A widower rediscovers life

A Man Called Ove
Written and directed by Hannes Holm, based on a book by Fredrik Backman
116 minutes, rated M
4 stars

You have to love a bloke who’s fighting his own personal viking wars all the time, one at a time. Ove (pronounced Oo-vay) is 59 years old and a stickler for the rules. He does his ‘rounds’ early each morning in the modest 60’s-era townhouse co-operative where he lives, somewhere in Sweden. He picks up cigarette butts, notes the licence plates of cars improperly parked, sneers at a cat that won’t go away and yells at a woman whose dog pisses on his lawn every day.

When Ove buys a bunch of flowers in the supermarket, he expects the two-for-one price, even if he only buys one bunch. The flowers are for his beloved wife Sonja, whose grave he visits daily. ‘This is a one-off,’ he tells her headstone, when he turns up with two bunches. ‘I’ll see you shortly’.

We can see where he’s headed before we see the noose in his lounge room. The appalling managers at the railyard tell him they have a proposition, but they just want to get rid of him after 43 years of loyal service. He saves them the trouble and walks out. Nothing in this ghastly modern world surprises him, except perhaps goodness and kindness, which keep invading his lonely vigil of grief and anger.

A Man called Ove was the Swedish nomination for best foreign language film at the Oscars this year and it’s a dour but likeable combination of humour and pathos, mixed with rage. Veteran dramatic actor Rolf Lassgard so inhabits the role of Ove as to make it seem like documentary. Lassgard never tries to get a laugh; indeed, Ove can’t see anything that’s funny. When the noose breaks on his second try, he storms back to the hardware shop: what kind of crap are you selling here? ‘What were you trying to use it for,’ asks the puzzled sales girl through her chewing-gum.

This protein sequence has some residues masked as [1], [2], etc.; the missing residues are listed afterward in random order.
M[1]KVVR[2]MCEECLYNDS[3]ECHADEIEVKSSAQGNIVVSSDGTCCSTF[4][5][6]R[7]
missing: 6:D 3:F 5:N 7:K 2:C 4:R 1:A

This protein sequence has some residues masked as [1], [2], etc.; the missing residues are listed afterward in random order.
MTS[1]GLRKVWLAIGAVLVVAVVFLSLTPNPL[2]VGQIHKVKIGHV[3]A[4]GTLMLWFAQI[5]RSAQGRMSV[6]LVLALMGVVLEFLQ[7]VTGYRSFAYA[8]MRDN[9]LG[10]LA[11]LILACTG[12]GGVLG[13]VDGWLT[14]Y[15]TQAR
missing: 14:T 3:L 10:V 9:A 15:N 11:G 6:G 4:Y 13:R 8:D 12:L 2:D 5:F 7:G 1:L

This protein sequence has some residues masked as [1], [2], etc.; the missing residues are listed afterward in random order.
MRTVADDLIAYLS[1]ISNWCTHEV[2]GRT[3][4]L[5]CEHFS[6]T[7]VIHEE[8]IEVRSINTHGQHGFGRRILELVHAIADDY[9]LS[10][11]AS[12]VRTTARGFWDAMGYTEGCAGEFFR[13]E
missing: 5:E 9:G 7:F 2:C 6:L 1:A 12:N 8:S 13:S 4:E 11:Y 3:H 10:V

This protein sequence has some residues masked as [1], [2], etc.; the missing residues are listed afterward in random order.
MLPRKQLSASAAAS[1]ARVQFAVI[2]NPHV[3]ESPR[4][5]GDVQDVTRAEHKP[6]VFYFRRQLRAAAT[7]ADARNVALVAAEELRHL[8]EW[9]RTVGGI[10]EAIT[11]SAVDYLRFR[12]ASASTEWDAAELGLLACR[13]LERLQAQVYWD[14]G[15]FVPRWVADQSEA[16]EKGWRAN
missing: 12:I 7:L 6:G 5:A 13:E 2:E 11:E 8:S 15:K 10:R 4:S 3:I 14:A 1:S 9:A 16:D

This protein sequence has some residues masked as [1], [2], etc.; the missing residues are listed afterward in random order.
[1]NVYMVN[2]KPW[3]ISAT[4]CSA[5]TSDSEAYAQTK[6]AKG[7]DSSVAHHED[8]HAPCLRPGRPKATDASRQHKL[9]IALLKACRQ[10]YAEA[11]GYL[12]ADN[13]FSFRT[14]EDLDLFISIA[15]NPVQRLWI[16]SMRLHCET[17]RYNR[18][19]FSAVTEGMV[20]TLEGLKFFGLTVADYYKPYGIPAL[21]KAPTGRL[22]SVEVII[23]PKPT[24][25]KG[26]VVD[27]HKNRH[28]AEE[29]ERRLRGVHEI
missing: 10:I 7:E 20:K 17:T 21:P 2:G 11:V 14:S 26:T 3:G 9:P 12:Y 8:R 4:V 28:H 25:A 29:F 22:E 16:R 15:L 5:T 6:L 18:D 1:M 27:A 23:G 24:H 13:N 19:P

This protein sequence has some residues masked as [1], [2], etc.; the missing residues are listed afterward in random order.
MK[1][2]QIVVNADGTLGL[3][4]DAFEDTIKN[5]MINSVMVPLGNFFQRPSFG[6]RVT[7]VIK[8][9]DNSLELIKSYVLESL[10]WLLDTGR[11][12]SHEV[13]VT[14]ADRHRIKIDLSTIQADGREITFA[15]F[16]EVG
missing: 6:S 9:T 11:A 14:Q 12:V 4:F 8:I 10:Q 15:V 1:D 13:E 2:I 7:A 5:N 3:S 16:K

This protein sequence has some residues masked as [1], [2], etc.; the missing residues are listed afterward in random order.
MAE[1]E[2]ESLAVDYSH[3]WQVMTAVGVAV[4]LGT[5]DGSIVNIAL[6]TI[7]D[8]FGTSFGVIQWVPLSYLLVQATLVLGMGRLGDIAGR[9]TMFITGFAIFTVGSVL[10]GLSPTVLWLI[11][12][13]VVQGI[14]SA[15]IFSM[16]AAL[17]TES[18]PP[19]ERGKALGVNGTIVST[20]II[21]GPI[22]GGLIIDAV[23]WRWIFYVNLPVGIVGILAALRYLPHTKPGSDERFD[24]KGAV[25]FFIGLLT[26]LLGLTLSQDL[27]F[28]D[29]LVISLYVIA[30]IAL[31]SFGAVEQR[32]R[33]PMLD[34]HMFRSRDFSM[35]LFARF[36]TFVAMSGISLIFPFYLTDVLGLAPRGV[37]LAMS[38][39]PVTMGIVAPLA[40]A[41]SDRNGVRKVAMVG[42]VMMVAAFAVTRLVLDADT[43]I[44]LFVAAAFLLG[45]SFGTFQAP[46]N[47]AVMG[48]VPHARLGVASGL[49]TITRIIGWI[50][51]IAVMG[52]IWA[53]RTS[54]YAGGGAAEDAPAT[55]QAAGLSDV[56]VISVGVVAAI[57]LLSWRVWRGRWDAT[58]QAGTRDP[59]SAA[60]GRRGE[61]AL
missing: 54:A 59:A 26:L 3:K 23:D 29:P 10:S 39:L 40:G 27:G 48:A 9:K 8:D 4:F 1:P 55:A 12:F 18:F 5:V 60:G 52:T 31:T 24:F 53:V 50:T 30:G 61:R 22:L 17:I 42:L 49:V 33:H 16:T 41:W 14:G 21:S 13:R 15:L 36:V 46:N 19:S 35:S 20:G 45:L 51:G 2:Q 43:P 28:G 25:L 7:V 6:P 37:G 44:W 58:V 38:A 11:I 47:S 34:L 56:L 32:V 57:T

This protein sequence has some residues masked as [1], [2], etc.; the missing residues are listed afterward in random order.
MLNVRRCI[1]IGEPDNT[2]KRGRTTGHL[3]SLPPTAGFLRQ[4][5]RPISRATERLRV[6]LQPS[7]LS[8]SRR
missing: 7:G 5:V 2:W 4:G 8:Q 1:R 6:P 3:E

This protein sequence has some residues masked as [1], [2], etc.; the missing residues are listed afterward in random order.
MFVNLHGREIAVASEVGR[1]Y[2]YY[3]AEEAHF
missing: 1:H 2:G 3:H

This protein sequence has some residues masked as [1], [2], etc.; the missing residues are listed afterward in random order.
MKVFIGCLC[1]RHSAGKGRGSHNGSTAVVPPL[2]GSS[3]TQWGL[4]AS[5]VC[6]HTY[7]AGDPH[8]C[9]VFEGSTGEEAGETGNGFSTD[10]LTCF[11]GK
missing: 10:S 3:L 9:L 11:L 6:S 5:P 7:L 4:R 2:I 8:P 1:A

Hannes Holm is an experienced writer-director, but this project came with a warning. The book by columnist Fredrik Backman, published in 2012, was a resounding success, which puts high expectations on any film adaptation. I’m not sure if it’s from the book, but one of the best decisions in the film is to show Ove’s early life as a series of flashbacks that he experiences while trying to end his own life – through various means. This puts a block on a tendency towards sentimentalism in the soundtrack.

In the first of these, we meet a small boy whose father believed passionately in the goodness of engines and the quality of a Saab motor car; we see the boy grow into an awkward but bright young man (Filip Berg) who shares his father’s passions and isolation, not mention his disdain for the Volvo. On a train, he meets a young trainee teacher, Sonja (Ida Engvoll), as vivacious and generous as he is withdrawn and unconfident. That’s a hard role to fill, because she has to be so wonderful as to explain the terrible hole her death leaves in Ove’s life. Ida Engvoll does a superb job at that – but she’s not the only significant female character. The other is Parvaneh (Bahar Pars), an Iranian neighbour, who has a knack of disturbing Ove every time he gets the noose around his neck. She and her useless Swedish husband Patrick (Tobias Almborg) arrive in the house next door with a clang and two kids. Ove looses off a mouthful of abuse; Parvaneh just smiles and steams ahead into his life, as good women sometimes do.

The film came out in late 2015 in Sweden and set new records, partly because the book had already laid the groundwork. Arriving at the other end of the world, we have no such expectations, which is good. The freshness of Ove’s epic grumpiness presents an interesting question: do grumpy old men get grumpy in the same way all over the world, or is it just him and me? Hannes Holm builds this into something much bigger, giving the shoddiness of modern life a good slap, but he does it with an emotional eye-dropper rather than a paint brush. Just as well. The eye-dropper already packs a punch.